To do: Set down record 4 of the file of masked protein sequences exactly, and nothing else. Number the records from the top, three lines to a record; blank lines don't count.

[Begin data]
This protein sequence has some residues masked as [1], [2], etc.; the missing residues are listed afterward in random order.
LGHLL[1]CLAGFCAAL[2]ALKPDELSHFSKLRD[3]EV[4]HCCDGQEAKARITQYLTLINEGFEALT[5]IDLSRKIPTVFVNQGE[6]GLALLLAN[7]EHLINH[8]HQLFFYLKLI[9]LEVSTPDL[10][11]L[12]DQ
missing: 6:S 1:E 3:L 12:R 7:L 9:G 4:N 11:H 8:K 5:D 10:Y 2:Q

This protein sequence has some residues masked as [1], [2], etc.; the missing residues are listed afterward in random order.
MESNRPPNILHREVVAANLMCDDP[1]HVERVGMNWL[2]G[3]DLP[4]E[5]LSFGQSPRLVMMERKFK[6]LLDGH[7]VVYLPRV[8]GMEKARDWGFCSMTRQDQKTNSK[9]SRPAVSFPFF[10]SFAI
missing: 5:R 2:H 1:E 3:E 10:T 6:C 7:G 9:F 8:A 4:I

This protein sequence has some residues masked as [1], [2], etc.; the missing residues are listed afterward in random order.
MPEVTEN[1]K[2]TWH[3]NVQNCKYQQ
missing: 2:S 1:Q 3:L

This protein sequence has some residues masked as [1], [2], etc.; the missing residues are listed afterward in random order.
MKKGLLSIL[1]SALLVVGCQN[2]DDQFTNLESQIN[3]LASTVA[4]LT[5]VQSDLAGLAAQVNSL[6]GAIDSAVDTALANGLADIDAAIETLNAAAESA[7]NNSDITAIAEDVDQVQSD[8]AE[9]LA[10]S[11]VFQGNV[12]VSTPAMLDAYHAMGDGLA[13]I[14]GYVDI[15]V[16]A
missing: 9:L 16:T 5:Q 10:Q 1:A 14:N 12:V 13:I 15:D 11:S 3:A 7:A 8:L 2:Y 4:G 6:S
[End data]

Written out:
This protein sequence has some residues masked as [1], [2], etc.; the missing residues are listed afterward in random order.
MKKGLLSIL[1]SALLVVGCQN[2]DDQFTNLESQIN[3]LASTVA[4]LT[5]VQSDLAGLAAQVNSL[6]GAIDSAVDTALANGLADIDAAIETLNAAAESA[7]NNSDITAIAEDVDQVQSD[8]AE[9]LA[10]S[11]VFQGNV[12]VSTPAMLDAYHAMGDGLA[13]I[14]GYVDI[15]V[16]A
missing: 9:L 16:T 5:Q 10:Q 1:A 14:N 12:V 13:I 15:D 11:S 3:A 7:A 8:L 2:Y 4:G 6:S